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The Latest News, Industry Insights and Research Findings on Global Payment Markets

15Aug/12

Guest Post: How to Choose Your Payment Service Provider

By Martin Schuppelius

[Editor's note: This is a guest post by Moritz Koenigsbuescher, SoundCloud Product Manager of Payments.]

When I started working at SoundCloud in February 2012, I found a company that was growing quickly with users from around the globe. And while the technology and product are world class, SoundCloud’s billing and payment platform needed an overhaul. To start, it seemed logical to identify where the biggest problems were located – one of them being that the Payment Service Provider (PSP) at the time only processed VISA, MasterCard and PayPal. These payment methods may be sufficient if the majority of users are from North America, but alternative payment methods must not be ignored. For example, in the Netherlands, iDEAL has a 50+% market penetration for web based payments.

In order to provide local payment options we had to select a new PSP. With numerous companies offering payment services, SoundCloud used the following criteria to best suit our needs:

  • Scalability and robustness of processing platform
  • Overall track-record
  • The number of payment methods offered worldwide
  • Expertise in payments and fraud management
  • The ease of adding additional payment methods to the existing ones
  • The technological integration of our checkout process
  • The cultural fit (i.e. technological approach, professionalism, creativity and mutual understanding of each other’s needs, ways of communicating, etc.)

In order to dive deeper into the criteria above, SoundCloud needed to figure out the knowledge base, technology, and diversity of potential PSP’s platforms.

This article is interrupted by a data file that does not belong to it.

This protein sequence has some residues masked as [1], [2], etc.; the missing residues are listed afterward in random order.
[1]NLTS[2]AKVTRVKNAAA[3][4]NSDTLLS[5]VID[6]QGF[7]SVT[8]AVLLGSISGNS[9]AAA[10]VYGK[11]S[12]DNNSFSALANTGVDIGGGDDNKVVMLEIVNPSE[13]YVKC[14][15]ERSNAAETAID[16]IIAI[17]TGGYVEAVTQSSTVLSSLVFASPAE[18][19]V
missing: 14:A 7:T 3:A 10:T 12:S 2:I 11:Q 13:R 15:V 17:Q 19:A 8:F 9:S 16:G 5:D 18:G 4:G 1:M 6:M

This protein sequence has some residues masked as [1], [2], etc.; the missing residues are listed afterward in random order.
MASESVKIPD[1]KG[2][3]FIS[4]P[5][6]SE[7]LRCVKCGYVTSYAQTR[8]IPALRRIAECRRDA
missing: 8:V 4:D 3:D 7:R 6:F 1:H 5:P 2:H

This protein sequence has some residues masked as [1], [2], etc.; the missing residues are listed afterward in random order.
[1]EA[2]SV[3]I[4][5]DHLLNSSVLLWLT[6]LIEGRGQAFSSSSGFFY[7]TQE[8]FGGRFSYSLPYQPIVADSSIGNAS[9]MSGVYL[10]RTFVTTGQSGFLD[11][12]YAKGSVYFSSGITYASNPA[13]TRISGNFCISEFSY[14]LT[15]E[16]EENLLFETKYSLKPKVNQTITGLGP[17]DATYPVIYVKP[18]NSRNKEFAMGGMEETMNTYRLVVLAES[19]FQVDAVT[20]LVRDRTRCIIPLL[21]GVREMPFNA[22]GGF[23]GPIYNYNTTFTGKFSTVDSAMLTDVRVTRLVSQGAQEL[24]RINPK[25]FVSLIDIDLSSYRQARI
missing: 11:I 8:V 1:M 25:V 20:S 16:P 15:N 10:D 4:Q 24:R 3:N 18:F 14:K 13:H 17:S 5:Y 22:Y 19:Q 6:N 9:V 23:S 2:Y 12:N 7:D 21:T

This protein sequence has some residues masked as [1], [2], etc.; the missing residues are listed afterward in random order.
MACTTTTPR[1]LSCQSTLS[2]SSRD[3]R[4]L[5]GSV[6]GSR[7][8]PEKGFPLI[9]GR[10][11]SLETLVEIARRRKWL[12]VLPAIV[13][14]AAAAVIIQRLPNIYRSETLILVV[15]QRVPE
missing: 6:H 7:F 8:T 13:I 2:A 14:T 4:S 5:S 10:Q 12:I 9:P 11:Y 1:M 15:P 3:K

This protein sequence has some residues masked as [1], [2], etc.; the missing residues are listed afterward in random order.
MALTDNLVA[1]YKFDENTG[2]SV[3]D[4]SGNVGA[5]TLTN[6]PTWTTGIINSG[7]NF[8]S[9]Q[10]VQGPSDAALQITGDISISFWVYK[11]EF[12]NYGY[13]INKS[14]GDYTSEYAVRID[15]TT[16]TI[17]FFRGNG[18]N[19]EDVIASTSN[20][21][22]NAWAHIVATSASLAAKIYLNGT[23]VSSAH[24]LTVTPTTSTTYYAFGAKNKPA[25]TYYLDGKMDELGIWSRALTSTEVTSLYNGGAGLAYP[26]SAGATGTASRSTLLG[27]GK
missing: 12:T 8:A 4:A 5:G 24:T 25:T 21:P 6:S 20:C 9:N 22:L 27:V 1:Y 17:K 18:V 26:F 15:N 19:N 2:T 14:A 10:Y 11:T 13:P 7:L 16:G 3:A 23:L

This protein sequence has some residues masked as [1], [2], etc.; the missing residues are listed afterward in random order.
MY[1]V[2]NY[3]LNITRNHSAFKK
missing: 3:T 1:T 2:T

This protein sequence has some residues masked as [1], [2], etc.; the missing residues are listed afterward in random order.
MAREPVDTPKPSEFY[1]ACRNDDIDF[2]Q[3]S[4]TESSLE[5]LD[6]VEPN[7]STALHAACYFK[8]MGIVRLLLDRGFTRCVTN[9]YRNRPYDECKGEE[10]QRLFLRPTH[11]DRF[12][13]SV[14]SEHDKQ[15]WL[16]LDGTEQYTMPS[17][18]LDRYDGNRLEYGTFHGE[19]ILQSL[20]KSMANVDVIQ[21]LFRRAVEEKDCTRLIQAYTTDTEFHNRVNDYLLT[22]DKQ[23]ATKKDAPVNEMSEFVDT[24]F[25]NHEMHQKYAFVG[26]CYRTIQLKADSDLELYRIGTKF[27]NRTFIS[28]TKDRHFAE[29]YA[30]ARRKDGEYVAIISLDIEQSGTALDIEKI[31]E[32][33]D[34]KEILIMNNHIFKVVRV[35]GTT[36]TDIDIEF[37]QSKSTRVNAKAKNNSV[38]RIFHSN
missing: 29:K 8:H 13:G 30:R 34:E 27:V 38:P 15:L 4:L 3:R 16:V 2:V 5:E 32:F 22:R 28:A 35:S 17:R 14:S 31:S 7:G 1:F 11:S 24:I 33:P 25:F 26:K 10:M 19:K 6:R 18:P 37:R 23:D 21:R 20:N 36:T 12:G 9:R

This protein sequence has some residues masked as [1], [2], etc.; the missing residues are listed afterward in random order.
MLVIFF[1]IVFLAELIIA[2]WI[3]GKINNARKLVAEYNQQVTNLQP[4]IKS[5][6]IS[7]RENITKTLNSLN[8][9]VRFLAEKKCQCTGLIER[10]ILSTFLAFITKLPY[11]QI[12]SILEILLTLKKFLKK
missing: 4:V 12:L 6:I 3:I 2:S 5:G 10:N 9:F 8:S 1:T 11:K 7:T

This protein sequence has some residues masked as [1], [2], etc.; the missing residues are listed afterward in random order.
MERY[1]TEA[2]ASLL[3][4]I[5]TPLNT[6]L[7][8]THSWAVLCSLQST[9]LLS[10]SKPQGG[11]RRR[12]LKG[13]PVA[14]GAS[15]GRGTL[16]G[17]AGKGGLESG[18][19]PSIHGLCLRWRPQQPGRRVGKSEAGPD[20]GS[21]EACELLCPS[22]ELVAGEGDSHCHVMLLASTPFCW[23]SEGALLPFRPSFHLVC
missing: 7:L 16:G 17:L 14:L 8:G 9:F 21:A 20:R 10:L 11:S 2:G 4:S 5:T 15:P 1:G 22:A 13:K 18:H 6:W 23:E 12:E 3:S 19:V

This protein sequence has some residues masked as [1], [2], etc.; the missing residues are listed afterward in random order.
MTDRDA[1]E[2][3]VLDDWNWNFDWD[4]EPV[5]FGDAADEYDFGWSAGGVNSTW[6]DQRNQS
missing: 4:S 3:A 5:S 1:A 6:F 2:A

So for starters, in order to find out about the potential company’s payments expertise and how quickly they integrate new payment options, we asked the PSPs whether they supported PayPal´s digital goods workflow in combination with PayPal’s reference payments. With answers to that question, SoundCloud could better assess the depth of what each PSP and if they were already supporting it or were planning to support it in the future. This in turn would show how fast the PSP would actually be able to implement changes or new technology.

For SEPA direct debits, SoundCloud needed to understand what was the PSP’s approach on mandate handling? Were they waiting for legislative changes or best practices or were they ready? Would they suggest a “wild” SEPA Direct Debit (like the German “ELV” on the web, without a written mandate)? Did they warn of the 5-day submission period prior to due date? Did they provide a warning for the 5-day period on automatically returning direct debits (due to insufficient funds or non-existing accounts)? These issues would make it hard to allow spontaneous purchases due to difficult fraud control. Would they discourage or encourage SEPA Direct Debits for SoundCloud?
In addition, we asked about foreign usage fee for customers from foreign countries ( i.e. a customer from the U.S. purchasing at a German merchant getting an extra charge from his bank for paying to a foreign merchant) because the answer to that question showed how well the future PSP understood the underlying mechanics of international (credit card) payments. That answer was used as an indicator on how well they would understand other aspects of international payments.

SoundCloud Payment Page

The new SoundCloud payment page (click to enlarge)

Other questions included the available reports, fraud management tools and also questions surrounding APIs and currently used technology. This was crucial because SoundCloud has a very tech-savvy and efficient engineering team who would refuse to work with a ten-year-old API design.

The time and detail level of answering the questionnaire also played a role. Not that we were overly focusing on the return time, but it showed us how keen the potential PSP were partnering with us. One question specifically tailored to our relationship with them was how high they would rate their attention towards SoundCloud on a scale from 1 to 10 (1 worst, 10 best). Most answered with a 10 (Thank you!), a few with 8 or 9 (Thanks for being realistic!) and one with an 11 (Thanks for being that enthusiastic!).